A recent Pew survey shows a growing division between Americans. Conservatives and liberals are increasingly separated by a political “chasm,” and hostility between the factions is rising.
At least one third of Americans on both the right and left wings believe their ideological opponents pose a “threat to the nation’s well-being.”
Troubling as this might be, we have seen far worse. Fifty years ago, the political divide in America involved more than media spin and postings on partisan websites.
In 1964, African Americans were struggling to win something closer to equal rights through demonstrations, marches, and bloc voting. On the other side of the racial divide, white political organizations in cities and states were opposing them through intimidation, legal obstruction, and violence.
On June 21, the bitter contest reached a turning point when three civil rights workers–James Chaney, Andrew Goodman, and Michael Schwerner–disappeared near Philadelphia, Mississippi.
It is significant that their disappearance–with no evidence of a crime—prompted a national outcry and a federal investigation, because it meant nobody believed civil rights workers just wandered off the map in central Mississippi in 1964. People rightly assumed they had been murdered.
Their presumed deaths were another argument in favor of the recently passed Civil Rights Act. Surely, proponents argued, federal laws were needed to secure equal rights when local law enforcement appeared unable, or unwilling, to prevent such crimes.
The federal government had been intervening for years to prevent racial violence, but government efforts were often inconsistent.
Under pressure from President Johnson, FBI Director J. Edgar Hoover sent an agent into central Mississippi to investigate. Attorney General Robert Kennedy sent 150 federal agents.
Sailors from the nearby naval base in Meridian were ordered to help in the search. They began trudging through muddy swamps in Neshoba County and searching cotton fields for freshly turned earth.
But after a month of searching, they found nothing. Only when the FBI paid an informant $25,000 did agents learn the three men’s bodies had been bulldozed into an earthen dam at a local farm.
The murders were, perhaps, an inevitable outcome of the fierce division of opinion about the rights of minorities. What brought matters to the point of bloody confrontation was a new spirit of activism in the black community and organizations like the Student Nonviolent Coordinating Committee (SNCC) and the Congress on Racial Equality (CORE).
In the Post’s July 25, 1964 issue, James Atwater interviewed a SNCC volunteer in Mississippi who told him, “I feel I would be willing to give up my life for this movement.” Another volunteer added, “I feel the same way, a willingness to give yourself to a cause that is really great, maybe the only great cause in America.”
The men were not merely idealists. They had already met the hard edge of resistance. Recruited on college campuses to work in the Mississippi Summer Project, they were helping African Americans register to vote and learn reading and writing. And they were being beaten, shot at, and firebombed.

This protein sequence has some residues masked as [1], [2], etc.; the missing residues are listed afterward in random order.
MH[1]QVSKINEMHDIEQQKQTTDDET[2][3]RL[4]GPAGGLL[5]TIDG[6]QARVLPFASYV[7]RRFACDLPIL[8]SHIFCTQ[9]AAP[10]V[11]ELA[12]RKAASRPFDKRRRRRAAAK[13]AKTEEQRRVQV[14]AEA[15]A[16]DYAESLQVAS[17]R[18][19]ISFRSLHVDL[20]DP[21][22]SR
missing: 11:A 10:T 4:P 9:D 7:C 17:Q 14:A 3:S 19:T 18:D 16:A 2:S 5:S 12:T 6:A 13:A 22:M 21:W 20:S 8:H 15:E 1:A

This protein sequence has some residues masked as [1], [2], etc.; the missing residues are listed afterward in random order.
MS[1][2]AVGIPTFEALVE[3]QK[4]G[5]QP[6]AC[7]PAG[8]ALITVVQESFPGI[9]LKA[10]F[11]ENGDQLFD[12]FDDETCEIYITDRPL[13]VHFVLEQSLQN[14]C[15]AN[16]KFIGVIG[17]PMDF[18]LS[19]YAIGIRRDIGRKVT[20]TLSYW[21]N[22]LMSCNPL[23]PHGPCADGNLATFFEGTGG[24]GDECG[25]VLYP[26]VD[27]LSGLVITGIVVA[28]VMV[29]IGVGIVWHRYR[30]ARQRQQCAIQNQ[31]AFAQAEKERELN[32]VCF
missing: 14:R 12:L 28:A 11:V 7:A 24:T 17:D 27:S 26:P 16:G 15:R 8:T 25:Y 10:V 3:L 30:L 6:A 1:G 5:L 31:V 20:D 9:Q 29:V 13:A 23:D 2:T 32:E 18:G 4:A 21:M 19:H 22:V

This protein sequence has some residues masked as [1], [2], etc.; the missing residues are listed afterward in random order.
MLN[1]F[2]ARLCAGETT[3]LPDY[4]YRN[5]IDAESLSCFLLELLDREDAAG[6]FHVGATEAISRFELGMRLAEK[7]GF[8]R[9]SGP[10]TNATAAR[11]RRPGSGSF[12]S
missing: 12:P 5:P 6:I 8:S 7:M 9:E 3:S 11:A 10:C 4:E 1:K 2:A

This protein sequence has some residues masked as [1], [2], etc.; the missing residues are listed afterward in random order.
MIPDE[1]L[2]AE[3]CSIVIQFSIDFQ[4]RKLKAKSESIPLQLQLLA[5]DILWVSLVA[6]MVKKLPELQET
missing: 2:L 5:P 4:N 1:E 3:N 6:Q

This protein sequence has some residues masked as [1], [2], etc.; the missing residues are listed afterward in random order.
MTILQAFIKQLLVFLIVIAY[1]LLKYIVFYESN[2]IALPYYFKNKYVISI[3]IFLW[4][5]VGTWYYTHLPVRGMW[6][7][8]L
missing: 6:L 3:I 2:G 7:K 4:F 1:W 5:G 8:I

The students knew what awaited them if they met a lynch mob or, worse, hostile police officers. “When you go down those cold stairs at the police station,” said a SNCC volunteer, “you don’t know if you’re going to come back or not. You don’t know if you can take those licks without fighting back, because you might decide to fight back. It all depends on how you want to die.”
After the bodies of the activists had been found, details of their murders emerged, which indicated far more planning than a simple lynching. The White Knights had specifically targeted Schwerner, who was working with members of the Mt. Zion Methodist Church in Longdale, MS. To draw him into a trap, Klan members attacked and beat members of the Mt. Zion congregation. On June 21, Schwerner, Goodman, and Cheney drove to Longdale to encourage the church members not to yield to intimidation.
When they left that afternoon, they avoided the lonely, backwoods road to Meridian and chose to take the highway through Philadelphia. Just as they entered town, Neshoba’s deputy sheriff Cecil Price stopped them for driving 65 mph in a 30 mph zone. He locked them in the county jail for seven hours without allowing them a phone call, and then released them on bail. The last he saw of them, he told the FBI, they had resumed their drive to Meridian.
In fact, Price had used those hours to summon Klan members, who were waiting when Price raced after the blue station wagon and stopped it again just before it reached the county line. The Klansmen took the civil rights workers to a secluded area, shot them at close range, and disposed of the bodies.
Eventually, the FBI claimed 21 men were part of the conspiracy to murder Chaney, Goodman, and Schwerner. When the state of Mississippi refused to prosecute any of the men, the federal government charged 18 of the men with violating the victims’ civil rights.
Seven of the men were convicted, but none spent more than six years in jail.
Forty years after the killings, however, a group of white and black citizens of Philadelphia asked the state to reconsider the case. In 2005, state prosecutors charged Ray Killen with planning and directing the murders. He was convicted on three charges of manslaughter and is still in a Mississippi penitentiary.
Perhaps we exaggerate when we say the murder of Schwerner, Goodman, and Cheney marked a turning point in the dispute over civil rights in America. Such a term implies that matters improved afterward, or healing began between segregationists and integrationists. That simply did not happen. But, as with other bitter disputes in American history, extremists eventually committed an act that repelled the general American public, and cost them any chance of success.
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